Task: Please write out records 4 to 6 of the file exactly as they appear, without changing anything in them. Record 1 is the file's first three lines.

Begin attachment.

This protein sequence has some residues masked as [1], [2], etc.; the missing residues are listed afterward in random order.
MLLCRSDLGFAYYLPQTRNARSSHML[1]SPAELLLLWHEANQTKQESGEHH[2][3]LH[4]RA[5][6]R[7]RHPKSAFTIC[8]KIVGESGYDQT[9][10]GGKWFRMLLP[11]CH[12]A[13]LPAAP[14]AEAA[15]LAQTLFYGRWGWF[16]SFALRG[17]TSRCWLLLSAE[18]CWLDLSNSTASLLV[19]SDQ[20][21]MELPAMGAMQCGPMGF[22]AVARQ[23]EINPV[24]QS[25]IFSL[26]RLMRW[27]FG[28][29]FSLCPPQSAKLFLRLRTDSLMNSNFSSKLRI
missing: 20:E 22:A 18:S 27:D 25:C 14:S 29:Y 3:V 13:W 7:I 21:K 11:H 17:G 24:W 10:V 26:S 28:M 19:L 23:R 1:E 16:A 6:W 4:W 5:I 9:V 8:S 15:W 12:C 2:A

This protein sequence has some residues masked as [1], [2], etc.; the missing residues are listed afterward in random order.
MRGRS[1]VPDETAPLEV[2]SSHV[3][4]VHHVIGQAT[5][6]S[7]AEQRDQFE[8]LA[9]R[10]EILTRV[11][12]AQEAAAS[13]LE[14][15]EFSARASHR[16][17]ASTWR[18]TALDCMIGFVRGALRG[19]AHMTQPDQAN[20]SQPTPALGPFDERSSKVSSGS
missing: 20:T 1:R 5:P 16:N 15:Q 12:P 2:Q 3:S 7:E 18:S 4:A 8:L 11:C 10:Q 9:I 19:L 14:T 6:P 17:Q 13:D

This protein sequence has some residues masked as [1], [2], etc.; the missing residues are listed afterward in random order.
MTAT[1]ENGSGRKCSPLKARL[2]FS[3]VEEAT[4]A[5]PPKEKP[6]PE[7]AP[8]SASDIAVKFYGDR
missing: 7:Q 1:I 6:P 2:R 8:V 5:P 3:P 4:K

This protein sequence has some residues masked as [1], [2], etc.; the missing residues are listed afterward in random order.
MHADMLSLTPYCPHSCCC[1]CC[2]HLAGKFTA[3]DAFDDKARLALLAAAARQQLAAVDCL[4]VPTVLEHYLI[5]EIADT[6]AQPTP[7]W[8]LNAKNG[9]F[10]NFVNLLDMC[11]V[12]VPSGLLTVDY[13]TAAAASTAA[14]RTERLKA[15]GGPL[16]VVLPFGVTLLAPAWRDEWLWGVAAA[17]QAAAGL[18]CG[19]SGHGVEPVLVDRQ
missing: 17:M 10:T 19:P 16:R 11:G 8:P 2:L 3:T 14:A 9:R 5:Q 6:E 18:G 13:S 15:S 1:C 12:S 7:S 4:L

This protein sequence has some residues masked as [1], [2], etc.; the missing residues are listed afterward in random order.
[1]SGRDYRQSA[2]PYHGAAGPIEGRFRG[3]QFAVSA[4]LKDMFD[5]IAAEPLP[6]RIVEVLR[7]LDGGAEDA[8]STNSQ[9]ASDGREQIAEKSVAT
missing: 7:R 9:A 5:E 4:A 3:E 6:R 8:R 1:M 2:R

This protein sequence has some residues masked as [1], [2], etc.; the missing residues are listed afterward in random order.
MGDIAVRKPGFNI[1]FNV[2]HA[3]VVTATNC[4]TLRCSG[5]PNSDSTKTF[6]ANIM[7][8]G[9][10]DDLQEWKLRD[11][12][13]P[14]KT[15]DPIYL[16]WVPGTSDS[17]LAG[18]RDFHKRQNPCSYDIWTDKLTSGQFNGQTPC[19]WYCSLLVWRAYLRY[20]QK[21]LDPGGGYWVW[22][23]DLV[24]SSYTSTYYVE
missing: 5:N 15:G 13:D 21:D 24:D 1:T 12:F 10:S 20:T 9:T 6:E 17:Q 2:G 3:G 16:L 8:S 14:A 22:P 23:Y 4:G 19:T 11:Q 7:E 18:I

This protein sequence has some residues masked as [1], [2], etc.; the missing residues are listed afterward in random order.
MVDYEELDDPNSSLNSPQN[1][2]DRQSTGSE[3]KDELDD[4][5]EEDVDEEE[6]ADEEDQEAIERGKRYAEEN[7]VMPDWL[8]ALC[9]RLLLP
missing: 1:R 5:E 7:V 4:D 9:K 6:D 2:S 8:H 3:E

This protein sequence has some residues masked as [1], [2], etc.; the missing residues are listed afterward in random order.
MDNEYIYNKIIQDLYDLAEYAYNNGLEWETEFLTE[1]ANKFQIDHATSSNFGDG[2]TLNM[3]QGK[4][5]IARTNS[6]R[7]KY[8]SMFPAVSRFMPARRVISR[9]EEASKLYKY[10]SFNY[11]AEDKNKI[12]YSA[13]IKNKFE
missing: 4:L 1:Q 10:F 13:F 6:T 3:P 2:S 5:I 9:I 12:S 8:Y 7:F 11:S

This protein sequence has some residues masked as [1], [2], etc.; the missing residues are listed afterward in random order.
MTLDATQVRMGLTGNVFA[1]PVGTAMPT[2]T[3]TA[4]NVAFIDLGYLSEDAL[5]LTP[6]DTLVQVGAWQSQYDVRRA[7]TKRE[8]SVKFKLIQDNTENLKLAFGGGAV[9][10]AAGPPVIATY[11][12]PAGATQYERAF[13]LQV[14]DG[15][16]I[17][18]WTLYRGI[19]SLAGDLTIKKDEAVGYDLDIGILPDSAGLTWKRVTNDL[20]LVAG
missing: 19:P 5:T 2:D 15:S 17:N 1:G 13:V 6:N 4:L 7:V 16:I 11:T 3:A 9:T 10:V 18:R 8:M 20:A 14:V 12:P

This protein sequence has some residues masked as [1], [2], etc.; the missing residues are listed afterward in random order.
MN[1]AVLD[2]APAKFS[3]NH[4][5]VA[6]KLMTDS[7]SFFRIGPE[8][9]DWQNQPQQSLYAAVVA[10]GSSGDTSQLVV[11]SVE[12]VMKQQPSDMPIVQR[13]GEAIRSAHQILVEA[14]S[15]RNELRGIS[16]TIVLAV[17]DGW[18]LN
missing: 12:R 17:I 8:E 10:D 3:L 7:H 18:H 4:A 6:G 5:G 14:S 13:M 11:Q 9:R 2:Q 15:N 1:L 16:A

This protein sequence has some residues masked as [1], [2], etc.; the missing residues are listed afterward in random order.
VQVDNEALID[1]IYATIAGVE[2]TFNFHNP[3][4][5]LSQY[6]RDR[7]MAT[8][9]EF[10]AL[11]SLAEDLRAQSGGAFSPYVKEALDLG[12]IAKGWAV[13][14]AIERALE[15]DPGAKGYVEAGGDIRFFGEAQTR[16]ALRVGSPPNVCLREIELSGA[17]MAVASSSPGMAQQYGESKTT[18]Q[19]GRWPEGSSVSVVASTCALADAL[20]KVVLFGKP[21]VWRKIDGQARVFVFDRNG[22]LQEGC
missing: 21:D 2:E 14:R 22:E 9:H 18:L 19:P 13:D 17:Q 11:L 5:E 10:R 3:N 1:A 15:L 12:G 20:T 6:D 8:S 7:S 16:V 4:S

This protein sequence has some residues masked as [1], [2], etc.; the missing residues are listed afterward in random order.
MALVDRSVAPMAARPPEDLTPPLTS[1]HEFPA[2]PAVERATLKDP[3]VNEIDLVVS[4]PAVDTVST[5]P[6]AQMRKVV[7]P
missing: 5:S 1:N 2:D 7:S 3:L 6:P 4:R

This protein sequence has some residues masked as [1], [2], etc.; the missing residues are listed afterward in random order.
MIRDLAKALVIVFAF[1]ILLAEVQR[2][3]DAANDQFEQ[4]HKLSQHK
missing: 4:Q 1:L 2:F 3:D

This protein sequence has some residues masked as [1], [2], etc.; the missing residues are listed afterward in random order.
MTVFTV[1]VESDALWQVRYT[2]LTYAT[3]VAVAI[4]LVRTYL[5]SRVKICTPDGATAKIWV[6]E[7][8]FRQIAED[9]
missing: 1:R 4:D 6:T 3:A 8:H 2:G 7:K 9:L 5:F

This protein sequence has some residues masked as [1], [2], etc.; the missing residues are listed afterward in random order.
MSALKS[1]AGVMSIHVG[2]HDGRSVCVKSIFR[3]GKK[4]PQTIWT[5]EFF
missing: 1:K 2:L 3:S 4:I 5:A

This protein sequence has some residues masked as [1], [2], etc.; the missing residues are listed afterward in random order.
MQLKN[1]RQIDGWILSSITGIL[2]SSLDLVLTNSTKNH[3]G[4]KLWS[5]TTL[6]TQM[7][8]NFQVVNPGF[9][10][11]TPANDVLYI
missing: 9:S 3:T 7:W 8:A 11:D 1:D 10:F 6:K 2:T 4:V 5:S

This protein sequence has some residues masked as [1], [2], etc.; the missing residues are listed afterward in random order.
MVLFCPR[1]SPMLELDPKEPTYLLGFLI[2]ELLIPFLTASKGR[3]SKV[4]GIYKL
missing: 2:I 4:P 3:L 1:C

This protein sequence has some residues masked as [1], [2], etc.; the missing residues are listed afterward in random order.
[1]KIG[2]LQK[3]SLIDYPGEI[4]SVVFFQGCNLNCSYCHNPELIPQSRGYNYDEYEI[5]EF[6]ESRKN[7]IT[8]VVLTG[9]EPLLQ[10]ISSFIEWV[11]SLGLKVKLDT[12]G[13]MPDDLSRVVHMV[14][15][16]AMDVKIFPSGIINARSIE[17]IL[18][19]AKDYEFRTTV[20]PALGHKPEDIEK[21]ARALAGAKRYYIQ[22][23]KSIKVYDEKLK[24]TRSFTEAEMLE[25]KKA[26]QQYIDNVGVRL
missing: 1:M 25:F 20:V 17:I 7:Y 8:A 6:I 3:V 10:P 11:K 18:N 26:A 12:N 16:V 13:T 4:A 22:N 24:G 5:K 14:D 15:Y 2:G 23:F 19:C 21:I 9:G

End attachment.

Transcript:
This protein sequence has some residues masked as [1], [2], etc.; the missing residues are listed afterward in random order.
MHADMLSLTPYCPHSCCC[1]CC[2]HLAGKFTA[3]DAFDDKARLALLAAAARQQLAAVDCL[4]VPTVLEHYLI[5]EIADT[6]AQPTP[7]W[8]LNAKNG[9]F[10]NFVNLLDMC[11]V[12]VPSGLLTVDY[13]TAAAASTAA[14]RTERLKA[15]GGPL[16]VVLPFGVTLLAPAWRDEWLWGVAAA[17]QAAAGL[18]CG[19]SGHGVEPVLVDRQ
missing: 17:M 10:T 19:P 16:R 11:G 8:P 2:L 3:T 14:A 9:R 5:Q 6:E 18:G 13:S 15:S 1:C 12:S 7:S 4:L

This protein sequence has some residues masked as [1], [2], etc.; the missing residues are listed afterward in random order.
[1]SGRDYRQSA[2]PYHGAAGPIEGRFRG[3]QFAVSA[4]LKDMFD[5]IAAEPLP[6]RIVEVLR[7]LDGGAEDA[8]STNSQ[9]ASDGREQIAEKSVAT
missing: 7:R 9:A 5:E 4:A 3:E 6:R 8:R 1:M 2:R

This protein sequence has some residues masked as [1], [2], etc.; the missing residues are listed afterward in random order.
MGDIAVRKPGFNI[1]FNV[2]HA[3]VVTATNC[4]TLRCSG[5]PNSDSTKTF[6]ANIM[7][8]G[9][10]DDLQEWKLRD[11][12][13]P[14]KT[15]DPIYL[16]WVPGTSDS[17]LAG[18]RDFHKRQNPCSYDIWTDKLTSGQFNGQTPC[19]WYCSLLVWRAYLRY[20]QK[21]LDPGGGYWVW[22][23]DLV[24]SSYTSTYYVE
missing: 5:N 15:G 13:D 21:D 24:D 1:T 12:F 10:S 20:T 9:T 6:E 17:Q 2:G 3:G 16:L 8:S 14:A 22:P 23:Y 4:G 19:T 11:Q 7:E 18:I